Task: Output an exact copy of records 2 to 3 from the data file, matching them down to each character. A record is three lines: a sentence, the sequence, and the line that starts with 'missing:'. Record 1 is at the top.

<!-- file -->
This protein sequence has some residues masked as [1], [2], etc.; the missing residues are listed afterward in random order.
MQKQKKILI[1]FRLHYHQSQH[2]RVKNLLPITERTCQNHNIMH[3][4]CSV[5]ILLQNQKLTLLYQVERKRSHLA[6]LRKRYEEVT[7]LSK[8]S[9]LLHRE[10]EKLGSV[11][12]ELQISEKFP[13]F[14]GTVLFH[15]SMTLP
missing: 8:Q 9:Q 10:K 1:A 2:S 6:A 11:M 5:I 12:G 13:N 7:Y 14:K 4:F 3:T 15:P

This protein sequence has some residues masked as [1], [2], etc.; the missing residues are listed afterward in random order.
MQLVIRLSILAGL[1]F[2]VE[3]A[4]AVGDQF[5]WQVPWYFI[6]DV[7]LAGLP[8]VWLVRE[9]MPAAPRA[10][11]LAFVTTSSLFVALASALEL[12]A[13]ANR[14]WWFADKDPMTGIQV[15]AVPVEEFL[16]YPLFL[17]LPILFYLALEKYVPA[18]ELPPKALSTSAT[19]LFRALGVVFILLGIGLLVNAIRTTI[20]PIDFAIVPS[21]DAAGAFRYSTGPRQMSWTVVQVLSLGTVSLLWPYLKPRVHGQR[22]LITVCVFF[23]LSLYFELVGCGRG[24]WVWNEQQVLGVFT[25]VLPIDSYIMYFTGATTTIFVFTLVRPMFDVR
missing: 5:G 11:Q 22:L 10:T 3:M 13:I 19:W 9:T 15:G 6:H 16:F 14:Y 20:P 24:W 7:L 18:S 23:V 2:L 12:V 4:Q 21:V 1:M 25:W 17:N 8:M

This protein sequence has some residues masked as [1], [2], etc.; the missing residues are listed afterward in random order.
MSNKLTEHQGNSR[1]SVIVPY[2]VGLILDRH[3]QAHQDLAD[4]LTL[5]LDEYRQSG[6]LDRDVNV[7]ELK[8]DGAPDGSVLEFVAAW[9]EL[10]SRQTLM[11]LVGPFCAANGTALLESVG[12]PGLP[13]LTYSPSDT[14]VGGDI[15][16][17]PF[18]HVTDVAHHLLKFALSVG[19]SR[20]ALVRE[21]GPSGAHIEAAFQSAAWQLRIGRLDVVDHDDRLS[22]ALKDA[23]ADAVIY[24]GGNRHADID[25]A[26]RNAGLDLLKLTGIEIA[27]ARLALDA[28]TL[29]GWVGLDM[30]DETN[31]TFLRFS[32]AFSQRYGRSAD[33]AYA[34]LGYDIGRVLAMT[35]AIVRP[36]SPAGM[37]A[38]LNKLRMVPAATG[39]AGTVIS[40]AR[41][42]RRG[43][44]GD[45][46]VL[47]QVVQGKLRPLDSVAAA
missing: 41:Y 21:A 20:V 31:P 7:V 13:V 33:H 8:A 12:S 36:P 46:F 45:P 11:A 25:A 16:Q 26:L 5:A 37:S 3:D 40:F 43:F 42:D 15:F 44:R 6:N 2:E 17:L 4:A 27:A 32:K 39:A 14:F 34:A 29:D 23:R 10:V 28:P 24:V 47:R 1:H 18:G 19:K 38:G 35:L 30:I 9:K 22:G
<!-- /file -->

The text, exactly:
This protein sequence has some residues masked as [1], [2], etc.; the missing residues are listed afterward in random order.
MQLVIRLSILAGL[1]F[2]VE[3]A[4]AVGDQF[5]WQVPWYFI[6]DV[7]LAGLP[8]VWLVRE[9]MPAAPRA[10][11]LAFVTTSSLFVALASALEL[12]A[13]ANR[14]WWFADKDPMTGIQV[15]AVPVEEFL[16]YPLFL[17]LPILFYLALEKYVPA[18]ELPPKALSTSAT[19]LFRALGVVFILLGIGLLVNAIRTTI[20]PIDFAIVPS[21]DAAGAFRYSTGPRQMSWTVVQVLSLGTVSLLWPYLKPRVHGQR[22]LITVCVFF[23]LSLYFELVGCGRG[24]WVWNEQQVLGVFT[25]VLPIDSYIMYFTGATTTIFVFTLVRPMFDVR
missing: 5:G 11:Q 22:L 10:T 3:M 13:I 19:W 9:T 15:G 6:H 16:F 14:Y 20:P 24:W 7:L 18:S 23:V 2:L 12:V 4:Q 21:V 1:M 25:W 17:N 8:M

This protein sequence has some residues masked as [1], [2], etc.; the missing residues are listed afterward in random order.
MSNKLTEHQGNSR[1]SVIVPY[2]VGLILDRH[3]QAHQDLAD[4]LTL[5]LDEYRQSG[6]LDRDVNV[7]ELK[8]DGAPDGSVLEFVAAW[9]EL[10]SRQTLM[11]LVGPFCAANGTALLESVG[12]PGLP[13]LTYSPSDT[14]VGGDI[15][16][17]PF[18]HVTDVAHHLLKFALSVG[19]SR[20]ALVRE[21]GPSGAHIEAAFQSAAWQLRIGRLDVVDHDDRLS[22]ALKDA[23]ADAVIY[24]GGNRHADID[25]A[26]RNAGLDLLKLTGIEIA[27]ARLALDA[28]TL[29]GWVGLDM[30]DETN[31]TFLRFS[32]AFSQRYGRSAD[33]AYA[34]LGYDIGRVLAMT[35]AIVRP[36]SPAGM[37]A[38]LNKLRMVPAATG[39]AGTVIS[40]AR[41][42]RRG[43][44]GD[45][46]VL[47]QVVQGKLRPLDSVAAA
missing: 41:Y 21:A 20:V 31:P 7:V 13:V 33:H 8:A 12:S 36:P 46:F 45:P 11:A 25:A 16:Q 26:L 5:A 37:S 3:D 40:F 43:F 42:D 15:F 44:R 6:N 2:E 17:L 4:A 27:A 32:K 39:A 14:F 34:A 29:D 23:R 10:V 28:P 24:V 47:R 1:H 18:G 19:K 38:G 35:L 30:I 9:K 22:G